The output of the AND gate 485 is applied to a second AND gate 490 in each channel, together with the Local Sync Request signal generated by sync requester 475. In this manner, only channels that have an active Local Sync Request (i.e., those channels that were powered up or experienced a rate change) will allow synchronization of the dividers Div1, Div2 and Serializer 470.

After the one time synchronization is performed, the TX channels with an active Local Sync Request will disable the Local Sync Request signal, and the Gated Sync signal from gate 490 will be disabled. For example, the Sync Request block 475 can monitor the output of gate 485 and deassert the Local Sync Request after a predefined interval. In this manner, the Gated Sync signal is a non-continuous signal, resulting in power savings relative to the conventional techniques described above. As a result, the newly powered up (or Data rate switched) channels will be synchronized to the already running channels. Among other benefits of the embodiment of FIG. 4, the “sync” signal is a part of the PLL loop and thus has a constant timing relation to the Bit Clock. In addition, the disclosed “one shot synchronization” technique allows any number of TX channels to be added on-the-fly, synchronizing them to already running channels, with substantially no disruption. In addition, a long time drift of sync signals in respect to the bit clock will not cause an error, since the sync signals are not used continuously.

CONCLUSION

While exemplary embodiments of the present invention have been described with respect to digital logic blocks, as would be apparent to one skilled in the art, various functions may be implemented in the digital domain as processing steps in a software program, in hardware by circuit elements or state machines, or in combination of both software and hardware. Such software may be employed in, for example, a digital signal processor, micro-controller, or general-purpose computer. Such hardware and software may be embodied within circuits implemented within an integrated circuit.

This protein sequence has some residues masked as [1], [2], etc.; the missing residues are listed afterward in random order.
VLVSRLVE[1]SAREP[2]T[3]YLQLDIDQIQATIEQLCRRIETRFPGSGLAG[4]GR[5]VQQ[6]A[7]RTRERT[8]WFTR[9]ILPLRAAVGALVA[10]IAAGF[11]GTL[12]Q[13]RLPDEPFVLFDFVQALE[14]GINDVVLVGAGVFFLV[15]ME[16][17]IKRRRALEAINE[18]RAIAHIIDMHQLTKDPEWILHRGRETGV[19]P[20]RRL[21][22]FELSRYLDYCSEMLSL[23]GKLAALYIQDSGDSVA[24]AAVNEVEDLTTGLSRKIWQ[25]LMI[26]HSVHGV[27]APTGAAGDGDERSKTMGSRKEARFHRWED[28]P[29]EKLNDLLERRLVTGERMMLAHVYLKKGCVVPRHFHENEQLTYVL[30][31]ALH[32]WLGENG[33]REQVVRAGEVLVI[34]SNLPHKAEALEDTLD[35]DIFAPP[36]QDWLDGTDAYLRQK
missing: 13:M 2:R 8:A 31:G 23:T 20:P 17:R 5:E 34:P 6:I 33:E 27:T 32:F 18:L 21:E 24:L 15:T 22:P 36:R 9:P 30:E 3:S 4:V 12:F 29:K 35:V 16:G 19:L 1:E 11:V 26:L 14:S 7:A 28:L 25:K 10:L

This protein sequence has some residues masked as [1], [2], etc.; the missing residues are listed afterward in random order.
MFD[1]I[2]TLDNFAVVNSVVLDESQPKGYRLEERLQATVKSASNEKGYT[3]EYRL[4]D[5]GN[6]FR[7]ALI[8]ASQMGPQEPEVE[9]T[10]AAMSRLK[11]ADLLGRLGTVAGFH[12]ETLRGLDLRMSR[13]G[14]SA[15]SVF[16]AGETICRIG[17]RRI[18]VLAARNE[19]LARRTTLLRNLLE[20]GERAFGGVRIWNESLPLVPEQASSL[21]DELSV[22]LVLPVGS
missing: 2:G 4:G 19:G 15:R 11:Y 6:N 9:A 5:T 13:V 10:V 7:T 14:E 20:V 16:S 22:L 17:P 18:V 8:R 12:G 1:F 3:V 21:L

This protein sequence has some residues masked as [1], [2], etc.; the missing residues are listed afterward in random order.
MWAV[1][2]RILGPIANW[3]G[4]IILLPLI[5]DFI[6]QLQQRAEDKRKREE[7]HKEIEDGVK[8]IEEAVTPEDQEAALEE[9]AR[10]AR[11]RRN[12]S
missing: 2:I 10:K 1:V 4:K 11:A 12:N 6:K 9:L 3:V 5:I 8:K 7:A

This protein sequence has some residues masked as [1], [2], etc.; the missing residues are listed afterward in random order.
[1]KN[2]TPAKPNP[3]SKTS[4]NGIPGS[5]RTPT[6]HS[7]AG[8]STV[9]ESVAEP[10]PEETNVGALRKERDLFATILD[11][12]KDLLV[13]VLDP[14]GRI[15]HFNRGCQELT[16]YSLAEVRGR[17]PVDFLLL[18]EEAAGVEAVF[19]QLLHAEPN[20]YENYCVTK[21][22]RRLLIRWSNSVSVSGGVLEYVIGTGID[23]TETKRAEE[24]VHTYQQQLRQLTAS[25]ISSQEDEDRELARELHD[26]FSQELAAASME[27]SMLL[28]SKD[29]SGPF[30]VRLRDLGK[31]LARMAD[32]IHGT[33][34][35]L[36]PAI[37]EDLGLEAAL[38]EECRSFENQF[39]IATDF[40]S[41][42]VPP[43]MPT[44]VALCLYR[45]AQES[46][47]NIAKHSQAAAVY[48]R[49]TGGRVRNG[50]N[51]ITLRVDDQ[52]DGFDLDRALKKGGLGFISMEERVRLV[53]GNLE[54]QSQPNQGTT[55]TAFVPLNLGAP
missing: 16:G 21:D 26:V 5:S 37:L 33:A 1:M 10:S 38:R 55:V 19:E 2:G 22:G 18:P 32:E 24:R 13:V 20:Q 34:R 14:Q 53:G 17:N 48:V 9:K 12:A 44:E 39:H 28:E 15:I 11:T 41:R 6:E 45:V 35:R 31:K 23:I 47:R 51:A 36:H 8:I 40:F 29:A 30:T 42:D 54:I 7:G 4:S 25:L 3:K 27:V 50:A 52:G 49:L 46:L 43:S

Thus, the functions of the present invention can be embodied in the form of methods and apparatuses for practicing those methods. One or more aspects of the present invention can be embodied in the form of program code, for example, whether stored in a storage medium, loaded into and/or executed by a machine, or transmitted over some transmission medium, wherein, when the program code is loaded into and executed by a machine, such as a computer, the machine becomes an apparatus for practicing the invention. When implemented on a general-purpose processor, the program code segments combine with the processor to provide a device that operates analogously to specific logic circuits. The invention can also be implemented in one or more of an integrated circuit, a digital signal processor, a microprocessor, and a micro-controller.

A plurality of identical die are typically formed in a repeated pattern on a surface of the wafer. Each die includes a device described herein, and may include other structures or circuits. The individual die are cut or diced from the wafer, then packaged as an integrated circuit. One skilled in the art would know how to dice wafers and package die to produce integrated circuits. Integrated circuits so manufactured are considered part of this invention.

It is to be understood that the embodiments and variations shown and described herein are merely illustrative of the principles of this invention and that various modifications may be implemented by those skilled in the art without departing from the scope and spirit of the invention.